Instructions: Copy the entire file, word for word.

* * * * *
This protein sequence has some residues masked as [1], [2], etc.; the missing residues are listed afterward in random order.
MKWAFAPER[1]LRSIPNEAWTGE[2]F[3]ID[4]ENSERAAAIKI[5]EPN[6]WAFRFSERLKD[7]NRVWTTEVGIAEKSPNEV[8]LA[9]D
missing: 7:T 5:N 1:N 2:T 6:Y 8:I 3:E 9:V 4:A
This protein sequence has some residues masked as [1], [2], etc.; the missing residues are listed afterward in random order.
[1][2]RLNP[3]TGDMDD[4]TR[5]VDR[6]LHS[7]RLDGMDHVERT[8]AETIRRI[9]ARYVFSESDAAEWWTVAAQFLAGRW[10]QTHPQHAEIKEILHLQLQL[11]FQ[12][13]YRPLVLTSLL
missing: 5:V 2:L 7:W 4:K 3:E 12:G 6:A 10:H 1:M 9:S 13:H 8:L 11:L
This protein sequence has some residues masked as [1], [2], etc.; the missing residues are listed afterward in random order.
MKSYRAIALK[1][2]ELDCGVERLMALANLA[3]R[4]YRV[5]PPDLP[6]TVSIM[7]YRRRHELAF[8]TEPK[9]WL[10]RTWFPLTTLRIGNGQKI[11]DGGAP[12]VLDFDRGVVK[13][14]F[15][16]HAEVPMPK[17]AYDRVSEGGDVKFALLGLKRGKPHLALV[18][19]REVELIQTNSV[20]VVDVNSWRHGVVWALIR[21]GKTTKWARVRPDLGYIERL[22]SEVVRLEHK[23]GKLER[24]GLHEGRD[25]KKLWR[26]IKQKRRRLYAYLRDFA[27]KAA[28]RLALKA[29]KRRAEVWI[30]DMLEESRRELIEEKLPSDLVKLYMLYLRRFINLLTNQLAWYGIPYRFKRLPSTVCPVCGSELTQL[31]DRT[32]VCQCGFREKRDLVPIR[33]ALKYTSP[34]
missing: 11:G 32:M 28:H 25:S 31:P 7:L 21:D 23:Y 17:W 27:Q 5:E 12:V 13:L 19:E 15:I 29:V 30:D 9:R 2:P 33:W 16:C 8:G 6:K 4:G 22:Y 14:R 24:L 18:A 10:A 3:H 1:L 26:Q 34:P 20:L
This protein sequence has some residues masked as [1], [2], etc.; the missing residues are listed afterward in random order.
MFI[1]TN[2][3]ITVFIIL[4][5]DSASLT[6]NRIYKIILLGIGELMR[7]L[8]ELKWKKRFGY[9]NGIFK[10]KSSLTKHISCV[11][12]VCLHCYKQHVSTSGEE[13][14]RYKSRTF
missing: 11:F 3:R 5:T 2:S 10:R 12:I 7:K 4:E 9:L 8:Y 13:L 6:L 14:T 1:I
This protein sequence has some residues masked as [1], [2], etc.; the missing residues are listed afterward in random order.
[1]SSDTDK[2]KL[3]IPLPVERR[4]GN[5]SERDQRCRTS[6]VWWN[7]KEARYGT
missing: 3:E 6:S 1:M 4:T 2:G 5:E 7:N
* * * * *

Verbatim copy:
This protein sequence has some residues masked as [1], [2], etc.; the missing residues are listed afterward in random order.
MKWAFAPER[1]LRSIPNEAWTGE[2]F[3]ID[4]ENSERAAAIKI[5]EPN[6]WAFRFSERLKD[7]NRVWTTEVGIAEKSPNEV[8]LA[9]D
missing: 7:T 5:N 1:N 2:T 6:Y 8:I 3:E 9:V 4:A
This protein sequence has some residues masked as [1], [2], etc.; the missing residues are listed afterward in random order.
[1][2]RLNP[3]TGDMDD[4]TR[5]VDR[6]LHS[7]RLDGMDHVERT[8]AETIRRI[9]ARYVFSESDAAEWWTVAAQFLAGRW[10]QTHPQHAEIKEILHLQLQL[11]FQ[12][13]YRPLVLTSLL
missing: 5:V 2:L 7:W 4:K 3:E 12:G 6:A 10:H 1:M 9:S 13:H 8:L 11:L
This protein sequence has some residues masked as [1], [2], etc.; the missing residues are listed afterward in random order.
MKSYRAIALK[1][2]ELDCGVERLMALANLA[3]R[4]YRV[5]PPDLP[6]TVSIM[7]YRRRHELAF[8]TEPK[9]WL[10]RTWFPLTTLRIGNGQKI[11]DGGAP[12]VLDFDRGVVK[13][14]F[15][16]HAEVPMPK[17]AYDRVSEGGDVKFALLGLKRGKPHLALV[18][19]REVELIQTNSV[20]VVDVNSWRHGVVWALIR[21]GKTTKWARVRPDLGYIERL[22]SEVVRLEHK[23]GKLER[24]GLHEGRD[25]KKLWR[26]IKQKRRRLYAYLRDFA[27]KAA[28]RLALKA[29]KRRAEVWI[30]DMLEESRRELIEEKLPSDLVKLYMLYLRRFINLLTNQLAWYGIPYRFKRLPSTVCPVCGSELTQL[31]DRT[32]VCQCGFREKRDLVPIR[33]ALKYTSP[34]
missing: 11:G 32:M 28:H 25:S 31:P 7:L 21:D 23:Y 17:W 27:Q 5:E 12:V 13:L 19:E 15:I 29:V 30:D 9:R 2:P 33:W 16:C 8:G 6:K 4:G 22:Y 14:R 24:L 18:A 10:A 3:H 1:L 26:Q 34:P 20:L
This protein sequence has some residues masked as [1], [2], etc.; the missing residues are listed afterward in random order.
MFI[1]TN[2][3]ITVFIIL[4][5]DSASLT[6]NRIYKIILLGIGELMR[7]L[8]ELKWKKRFGY[9]NGIFK[10]KSSLTKHISCV[11][12]VCLHCYKQHVSTSGEE[13][14]RYKSRTF
missing: 11:F 3:R 5:T 2:S 10:R 12:I 7:K 4:E 9:L 8:Y 13:L 6:L 14:T 1:I
This protein sequence has some residues masked as [1], [2], etc.; the missing residues are listed afterward in random order.
[1]SSDTDK[2]KL[3]IPLPVERR[4]GN[5]SERDQRCRTS[6]VWWN[7]KEARYGT
missing: 3:E 6:S 1:M 4:T 2:G 5:E 7:N